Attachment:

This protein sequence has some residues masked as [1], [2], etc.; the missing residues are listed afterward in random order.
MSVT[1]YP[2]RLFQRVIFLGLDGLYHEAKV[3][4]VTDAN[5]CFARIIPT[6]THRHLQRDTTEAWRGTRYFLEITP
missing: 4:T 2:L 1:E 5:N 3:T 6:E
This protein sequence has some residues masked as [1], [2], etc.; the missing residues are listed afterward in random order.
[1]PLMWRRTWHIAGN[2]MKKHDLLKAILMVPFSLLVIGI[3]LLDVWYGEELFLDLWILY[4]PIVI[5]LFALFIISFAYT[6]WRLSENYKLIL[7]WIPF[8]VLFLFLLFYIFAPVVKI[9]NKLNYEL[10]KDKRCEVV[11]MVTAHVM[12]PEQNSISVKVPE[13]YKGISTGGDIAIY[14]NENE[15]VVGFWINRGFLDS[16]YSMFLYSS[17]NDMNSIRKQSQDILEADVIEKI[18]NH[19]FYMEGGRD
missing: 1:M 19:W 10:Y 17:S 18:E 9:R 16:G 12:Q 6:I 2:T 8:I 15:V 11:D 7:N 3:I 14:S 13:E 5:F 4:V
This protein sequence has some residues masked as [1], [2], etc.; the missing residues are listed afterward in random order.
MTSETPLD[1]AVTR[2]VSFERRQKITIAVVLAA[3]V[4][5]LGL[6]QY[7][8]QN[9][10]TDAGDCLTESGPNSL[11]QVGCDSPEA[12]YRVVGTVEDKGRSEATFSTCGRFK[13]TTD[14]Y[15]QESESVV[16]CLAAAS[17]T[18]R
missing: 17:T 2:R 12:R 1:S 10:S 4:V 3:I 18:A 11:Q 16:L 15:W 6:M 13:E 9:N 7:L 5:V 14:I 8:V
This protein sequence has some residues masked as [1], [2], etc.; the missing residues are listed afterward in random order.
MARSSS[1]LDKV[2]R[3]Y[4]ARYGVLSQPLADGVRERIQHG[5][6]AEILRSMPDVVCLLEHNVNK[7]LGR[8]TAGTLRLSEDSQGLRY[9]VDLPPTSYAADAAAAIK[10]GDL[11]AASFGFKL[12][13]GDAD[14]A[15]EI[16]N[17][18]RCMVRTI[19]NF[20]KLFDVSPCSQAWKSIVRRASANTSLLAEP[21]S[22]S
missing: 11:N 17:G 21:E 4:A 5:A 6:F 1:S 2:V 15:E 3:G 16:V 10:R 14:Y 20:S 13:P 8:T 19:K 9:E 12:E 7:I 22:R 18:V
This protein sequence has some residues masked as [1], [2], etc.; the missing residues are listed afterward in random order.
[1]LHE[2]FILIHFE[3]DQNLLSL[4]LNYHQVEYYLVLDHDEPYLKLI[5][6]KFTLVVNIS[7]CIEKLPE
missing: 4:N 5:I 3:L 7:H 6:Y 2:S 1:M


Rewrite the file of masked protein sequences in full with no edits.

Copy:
This protein sequence has some residues masked as [1], [2], etc.; the missing residues are listed afterward in random order.
MSVT[1]YP[2]RLFQRVIFLGLDGLYHEAKV[3][4]VTDAN[5]CFARIIPT[6]THRHLQRDTTEAWRGTRYFLEITP
missing: 4:T 2:L 1:E 5:N 3:T 6:E
This protein sequence has some residues masked as [1], [2], etc.; the missing residues are listed afterward in random order.
[1]PLMWRRTWHIAGN[2]MKKHDLLKAILMVPFSLLVIGI[3]LLDVWYGEELFLDLWILY[4]PIVI[5]LFALFIISFAYT[6]WRLSENYKLIL[7]WIPF[8]VLFLFLLFYIFAPVVKI[9]NKLNYEL[10]KDKRCEVV[11]MVTAHVM[12]PEQNSISVKVPE[13]YKGISTGGDIAIY[14]NENE[15]VVGFWINRGFLDS[16]YSMFLYSS[17]NDMNSIRKQSQDILEADVIEKI[18]NH[19]FYMEGGRD
missing: 1:M 19:W 10:Y 17:S 18:E 9:R 16:G 12:Q 6:I 2:T 8:I 15:V 11:D 7:N 3:I 14:S 13:E 5:F 4:V
This protein sequence has some residues masked as [1], [2], etc.; the missing residues are listed afterward in random order.
MTSETPLD[1]AVTR[2]VSFERRQKITIAVVLAA[3]V[4][5]LGL[6]QY[7][8]QN[9][10]TDAGDCLTESGPNSL[11]QVGCDSPEA[12]YRVVGTVEDKGRSEATFSTCGRFK[13]TTD[14]Y[15]QESESVV[16]CLAAAS[17]T[18]R
missing: 17:T 2:R 12:R 1:S 10:S 4:V 3:I 18:A 11:Q 16:L 15:W 6:M 13:E 9:N 7:L 5:V 14:I 8:V
This protein sequence has some residues masked as [1], [2], etc.; the missing residues are listed afterward in random order.
MARSSS[1]LDKV[2]R[3]Y[4]ARYGVLSQPLADGVRERIQHG[5][6]AEILRSMPDVVCLLEHNVNK[7]LGR[8]TAGTLRLSEDSQGLRY[9]VDLPPTSYAADAAAAIK[10]GDL[11]AASFGFKL[12][13]GDAD[14]A[15]EI[16]N[17][18]RCMVRTI[19]NF[20]KLFDVSPCSQAWKSIVRRASANTSLLAEP[21]S[22]S
missing: 11:N 17:G 21:E 4:A 5:A 6:F 1:S 2:V 15:E 3:G 16:V 10:R 14:Y 20:S 13:P 8:T 19:K 9:E 12:E 7:I 22:R 18:V
This protein sequence has some residues masked as [1], [2], etc.; the missing residues are listed afterward in random order.
[1]LHE[2]FILIHFE[3]DQNLLSL[4]LNYHQVEYYLVLDHDEPYLKLI[5][6]KFTLVVNIS[7]CIEKLPE
missing: 4:N 5:I 3:L 7:H 6:Y 2:S 1:M